Class Action Lawsuit Brought Against Wells Fargo Over HAMP

Posted by Patrick Barnard on August 12, 2013 3 Comments
Categories : Required Reading

A class action lawsuit filed in the Ninth Circuit Court of Appeals alleges that Wells Fargo improperly denied customers the opportunity to obtain permanent mortgage modifications through the Home Affordable Modification Program (HAMP).

The lawsuit, filed by Blood Hurst & O'Reardon LLP on behalf of Phillip Corvello and other Wells Fargo customers, alleges that although many thousands of homeowners nationwide complied with all requirements of their agreements with Wells Fargo, the bank nevertheless refused to modify home loans as it was required to do under the HAMP program.

In a decision rendered last week, the court found that permitting the lawsuit ‘avoids the injustice that would result were Wells Fargo's position accepted.’

A statement issued by the law firm explains that the U.S. Department of the Treasury launched HAMP in 2009 to help millions of distressed homeowners avoid foreclosure.

In addition to the $25 billion in TARP money that the Treasury Department provided to Wells Fargo in 2008, it also gave the bank economic incentives to provide reasonable mortgage modification options to homeowners.

‘In so doing, Wells Fargo accepted months of modified mortgage payments and led its customers to believe that they would be offered permanent mortgage modifications under HAMP,’ the law firm said.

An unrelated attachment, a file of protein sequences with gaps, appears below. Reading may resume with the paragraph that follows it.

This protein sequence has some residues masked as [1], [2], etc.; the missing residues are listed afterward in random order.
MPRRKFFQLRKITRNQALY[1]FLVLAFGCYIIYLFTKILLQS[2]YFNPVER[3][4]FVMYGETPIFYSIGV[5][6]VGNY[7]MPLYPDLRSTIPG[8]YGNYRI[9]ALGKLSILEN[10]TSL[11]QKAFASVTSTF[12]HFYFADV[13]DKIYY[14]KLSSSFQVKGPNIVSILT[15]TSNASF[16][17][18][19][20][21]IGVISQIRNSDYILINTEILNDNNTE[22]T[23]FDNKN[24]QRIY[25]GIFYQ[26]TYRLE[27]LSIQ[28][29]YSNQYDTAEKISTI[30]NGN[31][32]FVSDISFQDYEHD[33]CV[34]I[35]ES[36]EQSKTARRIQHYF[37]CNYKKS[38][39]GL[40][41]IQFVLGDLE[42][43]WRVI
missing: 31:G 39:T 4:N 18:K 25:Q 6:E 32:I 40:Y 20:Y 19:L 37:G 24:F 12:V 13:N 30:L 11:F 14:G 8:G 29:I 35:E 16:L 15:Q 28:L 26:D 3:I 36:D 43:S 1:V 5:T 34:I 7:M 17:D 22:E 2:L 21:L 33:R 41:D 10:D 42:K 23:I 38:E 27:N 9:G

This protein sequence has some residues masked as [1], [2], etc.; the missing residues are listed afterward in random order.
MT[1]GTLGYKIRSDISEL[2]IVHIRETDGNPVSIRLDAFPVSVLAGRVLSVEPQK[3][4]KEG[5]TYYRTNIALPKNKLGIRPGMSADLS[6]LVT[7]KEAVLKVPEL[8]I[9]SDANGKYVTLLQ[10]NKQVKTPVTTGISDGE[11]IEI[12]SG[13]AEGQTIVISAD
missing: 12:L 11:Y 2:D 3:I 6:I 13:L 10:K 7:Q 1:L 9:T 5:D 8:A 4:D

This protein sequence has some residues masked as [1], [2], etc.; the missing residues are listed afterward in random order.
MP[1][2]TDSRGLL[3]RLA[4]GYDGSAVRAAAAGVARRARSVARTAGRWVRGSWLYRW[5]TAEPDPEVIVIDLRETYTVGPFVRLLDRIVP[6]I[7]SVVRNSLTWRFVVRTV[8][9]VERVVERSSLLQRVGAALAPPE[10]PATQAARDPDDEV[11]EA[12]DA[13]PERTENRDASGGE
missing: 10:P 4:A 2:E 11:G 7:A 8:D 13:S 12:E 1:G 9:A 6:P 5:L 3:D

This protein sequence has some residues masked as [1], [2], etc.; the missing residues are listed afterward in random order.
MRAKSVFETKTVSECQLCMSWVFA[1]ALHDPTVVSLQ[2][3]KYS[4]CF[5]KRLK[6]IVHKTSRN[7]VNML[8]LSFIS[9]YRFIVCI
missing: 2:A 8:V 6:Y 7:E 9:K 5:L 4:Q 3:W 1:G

Timothy Blood, counsel for plaintiff Phillip Corvello in the class action lawsuit and managing partner of Blood Hurst & O'Reardon LLP said the court's decision to allow the suit to proceed is ‘an important victory for tens of thousands of families and a reminder to big banks like Wells Fargo that even they must uphold their promises.’Â

‘Wells Fargo willingly took bailout money from U.S. taxpayers and then failed to live up to its end of the bargain by denying deserving families reasonable loan modifications it was contractually obligated to provide,’ Blood said. ‘Today, the appellate court took a large step forward to right this wrong.’

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Comments

  1. I responded to a Wells Fargo promoted offer for an “Evergreen” Line of Credit. It was billed and described to me as a never ending credit line (as long as the security and my credit capacity did not become disrupted).

    The documentation included the normal guarantees, and banking notes within the “Confirmation” there was an unremarkable reference to a separate “Disclosure” that was relevant to the loan terms and conditions.

    The “Disclosure” indicated that the loan terms could be changed at any time at the Banks determination.

    Although this “Disclosure” provision was critical to the loan, in that it in fact invalidated all of the provisions promoted, and expected in return for the cost and effort to qualify for the loan, this documentation was not integrated into the documentation (no signatures of receipt or knowledge).

    I was not provided the documentation, and the bank has no proof of providing that documentation.

    How could a bank promote and solicit that I pay the cost of application (and change my financial planning due having “Evergreen” forever credit, with a known provision that the loan could be changed or ended at any time?

    A Class Action suit should be forwarded to protect those like myself who were misled, and damaged.

  2. I had a home mortgage loan with Wells Fargo from 2004 to 2012 In 2012, I had financial difficulties and asked for a loan modification which I never received and as a result I lost my home to foreclosure in 2014. There are several of these class action suits I am sure are relative to my situation but I do not know how to approach this situation.

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